Tag Archives: management measures

“We’re expecting 100 per cent compliance,” New snow crab fishing rules rein in use of ropes to protect North Atlantic right whales

Fisheries and Oceans Minister Dominic LeBlanc has announced four changes to the snow crab fishery in the southern Gulf of St. Lawrence to protect North Atlantic right whales from entanglement, including reducing the amount of rope floating on the surface and mandatory reporting of all lost gear. The new management measures will take effect immediately and will be enforced “very aggressively,” LeBlanc said during the news conference in Moncton on Tuesday. >click here to read<16:29

NMFS Implements Management Measures to End Overfishing of Blueline Tilefish in the South Atlantic

SAFMC SidebarNOAA Fisheries NMFS is implementing management measures in Amendment 32 to the Fishery Management Plan for the Snapper-Grouper Fishery of the South Atlantic Region (Amendment 32). The final rule publishes in the Federal Register, and is effective, on March 30, 2015. A commercial trip limit of 100 pounds gutted weight is included. Read the notice here 16:57

Cart Before the Horse – Access and Diversity in Fisheries – NEFMC and Amendment 18

The council, one of eight  national bodies established in 1976 by the Magnuson-Stevens Fishery  Conservation and Management Act, abandoned in 2009 its former Days at  Sea policy that strictly controlled the number of trips vessels could  take in search of their target species. They introduced a new regulatory  model based instead on catch shares that, through autonomous ?sector  management,? would reduce the competitive pressure to overfish. However, one of the consequences of sector management has been the  overaccumulation of catch-quotas by larger fishing fleets and the  subsequent decline of coastal fishermen who operate inshore vessels. [email protected] 12:10

Excellent Article: Fishing the Gulf of Maine: Tradition at a Crossroads By Michael Sanders

When most of us go down to the coast, whether to walk or swim or fish or sail, we take for granted what we see before us. We see the lobster boats and the colorful buoys marking the strings of traps, the bobbing green and red cans marking safe passage, the gulls and other seabirds. In the larger working harbors like Portland and Stonington and Port Clyde, there might be draggers tied up, unloading fish they’ve caught far out in the Gulf of Maine and on Georges Bank. What we don’t realize,,,,,,,,continued

The Catch 22 of New England Fisheries’ Catch Share Scheme

“Man, I was gonna hit it big,” Maxfield recalls. “When I started, I saw myself in an industry where the average age of a captain was around 55 or 60, and I’m thinking, well, these guys are gonna start retiring.” He began saving money toward buying his own boat. Maxfield, now 36, has his boat at last — but no groundfish to catch with it. Cod stocks in the Gulf of Maine have cratered. continued

Lawmakers push to ease fish limits

Citing widespread evidence of an abundance of important commercial in shore fish stocks — and a scientific study that found flaws in the modeling methods used by the government to set catch limits — a contingent of state lawmakers led by Senate President Therese Murray is urging NOAA’s top fisheries official to delay dire cuts planned for May 1 and allow the fleet reasonable access to stocks while new studies are conducted into the vitality of the Gulf of Maine ecosystem. continued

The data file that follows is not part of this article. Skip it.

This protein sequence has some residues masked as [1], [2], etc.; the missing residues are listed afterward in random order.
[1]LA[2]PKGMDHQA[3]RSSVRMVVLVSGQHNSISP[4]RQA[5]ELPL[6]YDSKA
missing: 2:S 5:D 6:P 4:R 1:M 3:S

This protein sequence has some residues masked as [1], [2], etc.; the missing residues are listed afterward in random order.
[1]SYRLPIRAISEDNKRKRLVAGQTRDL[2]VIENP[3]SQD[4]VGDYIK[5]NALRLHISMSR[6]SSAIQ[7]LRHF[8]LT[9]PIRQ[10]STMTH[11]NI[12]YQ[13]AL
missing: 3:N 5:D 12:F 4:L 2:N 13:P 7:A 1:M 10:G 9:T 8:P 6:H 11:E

Small time fishermen fight for their survival

BREWSTER —Just as big eat the little fish in the sea, Cape Cod’s fishing fleet is being  swallowed by larger pockets that are buying the available quota of cod and other  catch. Can the small family-owned boats survive or will the remaining fishermen  wind up as sharecroppers for someone else’s fleet? “It would be nice to think if we wanted to go fishing we didn’t have to work  for anybody else but with consolidation it doesn’t seem to be going that way,”  said Jason Amaru, who fishes ground fish put of Chatham. Read more

John Bullard – No guarantees that fish stocks will come back

The big question is: Why has this happened? Over the years, quotas have been gradually reduced, but still the fish aren’t coming back as expected. It isn’t simply a case of overfishing. There are environmental forces at play such as predation from recovered populations of dogfish and seals, changes in ocean water temperature and increases in ocean acidity. So, while it may not be totally on the fishermen’s shoulders, it will be the fishermen who will have to pay the price. Read more

End of the line?

It could be overfishing. It could be global warming. It could be the seals. It could be a lot of things. In fact, there are perhaps only two things that are certain when it comes to fishing off the shores of Cape Cod: fish stocks are rebuilding at a slower rate than expected. And they will not meet management targets to recover to healthy levels unless something changes dramatically. Read more here

Shark Data Questioned At Hearing, “Amendment 5” to the Highly Migratory Species Fishery Management Plan.

The goal of the limit, along with other measures NMFS is considering, is to protect dusky sharks, which continue to see an alleged population drop despite being a prohibited species. According to NMFS data, dusky sharks are at a critical population level. However, anglers weren’t subtle when it came to voicing their opinion on the data. “It’s all guesses and supposes,” said Merrill Campbell of Southern Connections Seafood. Read more

Guest View: The end of “overfishing”? By Dr.Brian J. Rothschild (new england trusted)

Brian J. Rothschild is the Montgomery Charter professor of Marine Science and Technology at the UMass Dartmouth School for Marine Science and Technology.

The necessity of imposing the cuts is not clear. The council’s scientific committee has had difficulties reaching consensus on the management of key stocks. The Council is faced with a dilemma. If the stocks are down and the cuts are necessary, how do we mitigate the impact of the cuts on the people who work in the fishing industry and fishing communities, and then how do we plan for the future? At the same time, if the stocks are not down and the cuts are not necessary, how do we promote stability within the fishing industry and fishing communities, and then how do we plan for the future?